Some companies are remaining private because modern investors see private equity as ideal. Many investors prefer private companies because the value of private equity isn’t influenced by the buying and selling done within a stock exchange. You can only sell stock as a public company. “Going public” is the act of converting your company’s-fundamental value into public stock, which results in an initial public offering (IPO).
The idea of raising money by selling stock is why some business owners go public.
Fewer investors are buying the stock of brands that go public, however. As exciting as some public offerings might seem, investors have become less motivated by the prospect of new IPOs. Statistics show that IPO investing, in whole, has dropped by 52% since the ‘90s. Here are the top reasons why some companies prefer to stay private:
- IPOs Make no Money Without Buyers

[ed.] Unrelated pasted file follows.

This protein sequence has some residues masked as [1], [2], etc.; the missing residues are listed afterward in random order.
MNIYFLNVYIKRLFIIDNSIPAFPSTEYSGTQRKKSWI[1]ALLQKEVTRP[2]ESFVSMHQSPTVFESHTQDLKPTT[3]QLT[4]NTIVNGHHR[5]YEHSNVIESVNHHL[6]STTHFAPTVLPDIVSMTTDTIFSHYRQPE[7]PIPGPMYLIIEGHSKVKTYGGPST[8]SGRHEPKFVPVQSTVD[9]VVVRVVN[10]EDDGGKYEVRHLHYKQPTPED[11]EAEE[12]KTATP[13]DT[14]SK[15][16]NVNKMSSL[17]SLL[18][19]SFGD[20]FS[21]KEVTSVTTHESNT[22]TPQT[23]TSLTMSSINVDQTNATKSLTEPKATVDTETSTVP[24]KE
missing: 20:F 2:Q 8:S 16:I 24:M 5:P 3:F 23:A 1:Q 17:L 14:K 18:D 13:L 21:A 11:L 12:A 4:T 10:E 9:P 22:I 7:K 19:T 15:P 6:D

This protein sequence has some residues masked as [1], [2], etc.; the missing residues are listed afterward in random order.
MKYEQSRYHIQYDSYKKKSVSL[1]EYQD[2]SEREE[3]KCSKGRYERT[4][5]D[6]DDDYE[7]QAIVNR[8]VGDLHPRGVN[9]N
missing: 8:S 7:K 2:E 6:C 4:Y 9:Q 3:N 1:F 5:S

Businesses that campaign an IPO only raise money if their stock sells.
Your IPO campaign might fail to find investors who’re willing to buy the stock that it promotes. The statistics for 2020 also show a growing potential for IPOs to fail, so going public might not be in your best interest today.
- Out Goes the Need for Shareholders
Some businesses don’t go public due to the fact that they’ll retain their full-company ownership without an IPO. Shareholders, who are public investors, buy the right to influence a company’s direction and its processes. A private company, instead, retains its right to decide on all business aspects under that company’s control.
- The Finances Don’t Matter—They’re Privately Held
Private companies have financial-balance sheets, but they’re not obligated to report their finances to the public. The Security and Exchange Commission requires companies with public stock, however, to report their yearly finances directly to the SEC. Private businesses only have to organize their finances in a way that legally pays their taxes.
What Would You Do?
Consider the control that a business retains if it remains private. Public offerings do present real-profiting opportunities, but the losses are costly should an IPO fail. Investors are reconsidering how they allocate their capital during this major shift in private investing within 2020. Putting your money into going public, instead, can lead you into unforetold risks.